Local Transport


The public bus network in Iceland is called Strætó. Our public buses have a distinct yellow color and they are easily recognizable on the streets. (See picture to left) Strætó is owned and operated by the six municipalities which make up the capital area (Reykjavík, Kópavogur, Garðabær, Hafnarfjörður, Mosfellsbær, and Seltjarnarnes).

Local bus networks also operate in Akureyri, Ísafjörður, Reykjanesbær and Eastfjords areas.

Strætó Homepage


Most taxis in Iceland operate in the Capital area, but many of the larger towns also offer services.
Outside of Reykjavík, it’s usually wise to prebook.
The cars can be of any type and color, on the top there should be a yellow TAXI sign, in the window is the Taxi number and station information.
Taxis are metered and can be pricey, ask the driver before the trip starts about any extra fees, like when traveling from the international airport there is a fee that the drivers add on afterward. Tipping is not expected.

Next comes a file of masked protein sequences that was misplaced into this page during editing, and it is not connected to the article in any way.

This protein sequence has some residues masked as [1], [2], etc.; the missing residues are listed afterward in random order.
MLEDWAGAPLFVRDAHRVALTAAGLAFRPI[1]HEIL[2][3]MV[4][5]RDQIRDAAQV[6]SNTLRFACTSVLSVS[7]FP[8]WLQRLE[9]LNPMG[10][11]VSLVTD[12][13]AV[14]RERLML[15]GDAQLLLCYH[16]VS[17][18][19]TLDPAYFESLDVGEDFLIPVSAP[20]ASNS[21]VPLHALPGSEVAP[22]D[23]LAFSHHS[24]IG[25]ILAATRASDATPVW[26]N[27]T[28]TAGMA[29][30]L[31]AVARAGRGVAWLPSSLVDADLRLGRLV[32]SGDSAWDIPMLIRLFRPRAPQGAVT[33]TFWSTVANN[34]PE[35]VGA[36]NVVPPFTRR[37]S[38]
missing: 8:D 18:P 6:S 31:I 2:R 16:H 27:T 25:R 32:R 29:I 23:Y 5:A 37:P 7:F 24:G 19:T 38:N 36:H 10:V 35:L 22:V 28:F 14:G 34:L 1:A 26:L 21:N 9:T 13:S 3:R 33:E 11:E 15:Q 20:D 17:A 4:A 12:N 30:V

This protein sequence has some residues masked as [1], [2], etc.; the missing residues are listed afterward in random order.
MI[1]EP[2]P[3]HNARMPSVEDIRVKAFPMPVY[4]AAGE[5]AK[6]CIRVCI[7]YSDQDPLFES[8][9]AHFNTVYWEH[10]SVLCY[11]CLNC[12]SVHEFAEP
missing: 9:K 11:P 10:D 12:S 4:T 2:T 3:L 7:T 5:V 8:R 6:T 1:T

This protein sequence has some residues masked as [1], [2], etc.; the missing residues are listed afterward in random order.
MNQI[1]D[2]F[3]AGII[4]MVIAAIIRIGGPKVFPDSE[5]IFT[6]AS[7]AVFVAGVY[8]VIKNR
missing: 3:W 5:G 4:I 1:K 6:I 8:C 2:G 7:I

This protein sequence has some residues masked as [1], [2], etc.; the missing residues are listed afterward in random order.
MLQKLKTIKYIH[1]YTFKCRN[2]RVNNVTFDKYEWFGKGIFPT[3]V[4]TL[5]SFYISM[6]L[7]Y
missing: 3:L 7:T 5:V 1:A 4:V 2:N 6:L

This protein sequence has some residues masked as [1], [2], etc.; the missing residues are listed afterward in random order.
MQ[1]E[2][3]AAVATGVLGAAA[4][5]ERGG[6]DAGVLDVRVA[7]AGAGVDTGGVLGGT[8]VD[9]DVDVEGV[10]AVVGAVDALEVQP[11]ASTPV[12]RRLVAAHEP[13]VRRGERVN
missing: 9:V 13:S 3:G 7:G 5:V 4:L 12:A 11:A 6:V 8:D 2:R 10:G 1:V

(www.safetravel.is) Learn about minimizing risks while traveling in Iceland.
This handy website is full of knowledge for travelers.
Icelandic Met Office
(www.vedur.is) Never underestimate the weather in Iceland, or its impact on your travels. Get a reliable forecast from this site (or call +354 902 0600, and press 1 after the introduction).
If you want the information directly to your phone download its app, too (called Veður).
(www.road.is) Iceland’s road administration site details road openings and closings around the country. Vital if you plan to explore Iceland’s little-visited corners and remote highlands, and for information about winter road access.
Carpooling in Iceland
(www.samferda.is) Handy site that helps drivers and passengers to link up. Passengers often pay some of the petrol bill. It’s a savvy alternative to hitching (for passengers), and a way to help pay for car rental and fuel (for drivers).